Whether it’s a 1959 Cadillac Coupe de Ville with flared tailfins, a 1940s hot rod with painted flames on its hood, or a standard black 1925 Model T Ford, classic cars transport you back in time. Even if you weren’t personally around when these autos originally hit the roads, you’ll experience a Marty McFly moment at the sight of them. Luckily you can still catch hot rods, muscle cars, vintage bikes and more at cruise nights around the area.
wo years ago, owners Bill Perkins and his wife, Audra, started inviting classic vehicle drivers to park and mingle outside the Shopiere Soda Shop and Ice Cream Bar, 5218 E. County Highway J in Shopiere, during the warmer months. The action spilled over across the street to their other business, The Shopiere Tap. Tuesday Night Taps N Tires run from 4 p.m. to 8 p.m. through early October.
“It’s grown to where any given night we’ll have 75 to 100 vehicles out here, including hot rods, classic cars, Harley and Triumph motorcycles,” Perkins said. “I’ll bet you we’ve had $1,000 vehicles and $60,000 vehicles. We’ve had a working steam engine and even a 1940s police car. You never know what will show up.”
This being Wisconsin, farm boys drive their vintage tractors in to show off, too.
Just a short drive away, Fort Atkinson is the place to be from 5:30 p.m. to 8:30 p.m. on the second Monday of the month through September. Classic vehicles fill Jones Park, 600 Janesville Ave., said Patrick Smith, the new owner of Big Bar, a dairy plant dating back to 1941 that sponsors the event.
“We generally get around 250 cars, and we’ve seen everything from classic ’57 Chevys to newer Corvettes and Camaros to cars that go back to the late ’40s,” Smith said. “We even take out our 1952 Chevrolet step van and a 1972 three-door Suburban station wagon.”
Cruise night crowds often include those old enough to remember their own hot rodding days, but there are plenty of families who show up, too. Perkins said during the past season, he saw a father bring his 4-year-old son almost every week. After a slice of pizza or a scoop of ice cream at the soda shop, folks love meandering down the sidewalks, admiring the classic vehicles, he said.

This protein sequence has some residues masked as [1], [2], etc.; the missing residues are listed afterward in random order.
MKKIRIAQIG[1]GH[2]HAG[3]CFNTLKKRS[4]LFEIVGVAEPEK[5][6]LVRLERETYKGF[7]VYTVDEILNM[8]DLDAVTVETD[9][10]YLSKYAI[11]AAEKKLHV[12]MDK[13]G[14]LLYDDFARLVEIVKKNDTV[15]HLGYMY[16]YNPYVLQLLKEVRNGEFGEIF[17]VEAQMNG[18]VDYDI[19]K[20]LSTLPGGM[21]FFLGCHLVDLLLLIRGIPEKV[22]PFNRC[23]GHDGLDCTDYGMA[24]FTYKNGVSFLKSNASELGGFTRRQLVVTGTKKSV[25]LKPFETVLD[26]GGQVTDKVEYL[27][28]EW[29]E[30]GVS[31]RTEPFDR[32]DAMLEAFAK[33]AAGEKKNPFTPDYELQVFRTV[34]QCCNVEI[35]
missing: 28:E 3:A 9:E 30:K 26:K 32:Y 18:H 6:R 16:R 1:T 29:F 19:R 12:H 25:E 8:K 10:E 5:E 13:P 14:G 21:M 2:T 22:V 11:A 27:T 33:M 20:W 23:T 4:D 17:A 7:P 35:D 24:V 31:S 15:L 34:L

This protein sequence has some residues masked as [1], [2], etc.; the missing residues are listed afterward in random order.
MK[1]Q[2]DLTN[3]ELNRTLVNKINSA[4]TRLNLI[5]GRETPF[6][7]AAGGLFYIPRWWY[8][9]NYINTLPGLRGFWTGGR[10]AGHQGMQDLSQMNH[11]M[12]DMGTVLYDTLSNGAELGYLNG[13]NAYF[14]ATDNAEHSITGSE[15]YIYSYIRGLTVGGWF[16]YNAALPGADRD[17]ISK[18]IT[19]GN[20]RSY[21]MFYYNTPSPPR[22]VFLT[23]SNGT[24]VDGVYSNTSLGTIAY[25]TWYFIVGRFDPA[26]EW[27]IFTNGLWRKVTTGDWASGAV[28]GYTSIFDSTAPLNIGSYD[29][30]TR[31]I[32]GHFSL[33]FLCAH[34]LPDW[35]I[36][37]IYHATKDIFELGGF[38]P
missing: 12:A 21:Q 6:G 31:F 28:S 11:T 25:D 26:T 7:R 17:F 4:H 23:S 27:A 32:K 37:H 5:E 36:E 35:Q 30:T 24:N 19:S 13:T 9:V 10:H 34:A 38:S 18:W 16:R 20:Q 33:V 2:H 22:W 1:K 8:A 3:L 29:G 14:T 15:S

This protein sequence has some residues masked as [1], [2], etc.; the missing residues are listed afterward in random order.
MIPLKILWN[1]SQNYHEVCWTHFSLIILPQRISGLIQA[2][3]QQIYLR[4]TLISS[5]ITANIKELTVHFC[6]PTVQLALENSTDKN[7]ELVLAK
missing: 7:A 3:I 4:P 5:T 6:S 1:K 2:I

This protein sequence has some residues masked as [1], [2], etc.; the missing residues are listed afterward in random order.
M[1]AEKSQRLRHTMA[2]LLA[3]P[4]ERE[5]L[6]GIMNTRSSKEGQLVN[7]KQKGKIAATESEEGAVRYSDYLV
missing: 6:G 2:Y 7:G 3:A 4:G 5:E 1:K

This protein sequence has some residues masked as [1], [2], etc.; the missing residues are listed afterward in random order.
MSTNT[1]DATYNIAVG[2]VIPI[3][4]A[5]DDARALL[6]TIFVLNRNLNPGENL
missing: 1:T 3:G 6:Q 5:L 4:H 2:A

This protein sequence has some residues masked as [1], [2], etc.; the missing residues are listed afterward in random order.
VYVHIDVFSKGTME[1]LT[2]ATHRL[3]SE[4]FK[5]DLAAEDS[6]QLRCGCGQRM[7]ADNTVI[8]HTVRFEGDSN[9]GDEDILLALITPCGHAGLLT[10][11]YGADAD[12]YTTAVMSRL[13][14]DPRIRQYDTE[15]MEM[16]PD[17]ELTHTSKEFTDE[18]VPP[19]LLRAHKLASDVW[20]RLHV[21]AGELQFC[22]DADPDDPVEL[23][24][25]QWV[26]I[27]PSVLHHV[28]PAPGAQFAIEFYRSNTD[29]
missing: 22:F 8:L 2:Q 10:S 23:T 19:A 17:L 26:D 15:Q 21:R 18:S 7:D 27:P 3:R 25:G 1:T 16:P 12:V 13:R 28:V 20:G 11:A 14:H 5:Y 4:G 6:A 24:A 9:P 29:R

Many cruise night venues supplement their events with additional attractions, and most organizations post detailed information on their Facebook pages or websites.
At Jones Park, there are concessions — including Big Bar ice cream treats — a DJ, classic tunes and trivia contests with prizes.
At Millgate General Store and Deli, 151 Millgate Drive in Burlington, manager Gabby Garner said she tries to get an animal shelter and local food and beverage vendors to attend Millgate’s Friday cruise nights. The events run from 5 p.m. to 10 p.m. and include July 19, Aug. 2, Aug. 16 and Oct. 25.
The crowds gathering for Millgate’s cruise nights — held every summer since the business opened in May 2016 — are diverse and dedicated classic vehicle fans, Garner said in an email.
“We received an email from a woman looking for a white and teal ’57 Chevy to surprise her parents for their 50th wedding anniversary pictures. Her parents had one when they were younger,” Garner said. “I emailed our list of cruise night attendees and posted on our Facebook page to see if we could find the car. Word got around, and by the end of the day we had found a guy willing to let this woman use the car for her parents’ 50th anniversary pictures. They sent us the pictures and it was a great moment for us.”
Cruise night, DIY style
Hot rods are a staple at cruise nights, but rat rods are just as popular. While hot rod owners often meticulously and accurately re-create a period vehicle, rat rodders don’t restore their cars as much as use what they’ve got to build a hot rod. Think of a mashup between a 1932 Ford frame and a Model A sedan body, with a 1939 Ford three-speed transmission thrown in.
“Back in the ’40s, ’50s and ’60s, guys would take whatever they could weld together, put big tires on,” Perkins said.
Some think the kind of cars turned out today have fueled a hunger for these cobbled classics.
“The prices of old cars have soared because everybody wants to put together a hot rod,” Perkins said. “It used to be you’d just junk cars, but there’s a generation getting all nostalgic on us.
“We’ve noticed the cars we would have discarded, a new generation is fixing cars up and thinking it’s cool. We’re living in a high-tech world where every car out there has the potential to be a hot rod.”
Cars Time Forgot
What: Annual car show that attracts about 1,200 show vehicles
When: 8 a.m. to 3 p.m. Sunday, July 14
Where: Lake Lawn Resort, 2400 E. Geneva St., Delavan
For more: Go online to carstimeforgot.com
Saturday, July 13: 5 p.m. to 9 p.m., South Side Cruise-In, 1900 Center Ave., Janesville
Second Mondays: 5:30 p.m. to 8:30 p.m., Jones Park, 600 Janesville Ave., Fort Atkinson
Tuesdays: 4 p.m. to 8 p.m., Shopiere Soda Shop and Ice Cream Bar, 5218 E. County Highway J, Shopiere
Thursdays: 5 p.m. to 9 p.m., Brain Freeze, 535 Milwaukee St., Whitewater
Saturdays through Labor Day: 4 p.m., Gus’s Drive In, 3131 Main St., East Troy
Saturdays, Aug. 10, Sept. 14 and Oct. 18: 5 p.m. to 9 p.m., Downtown Cruise Nights, 1 Parker Place, Janesville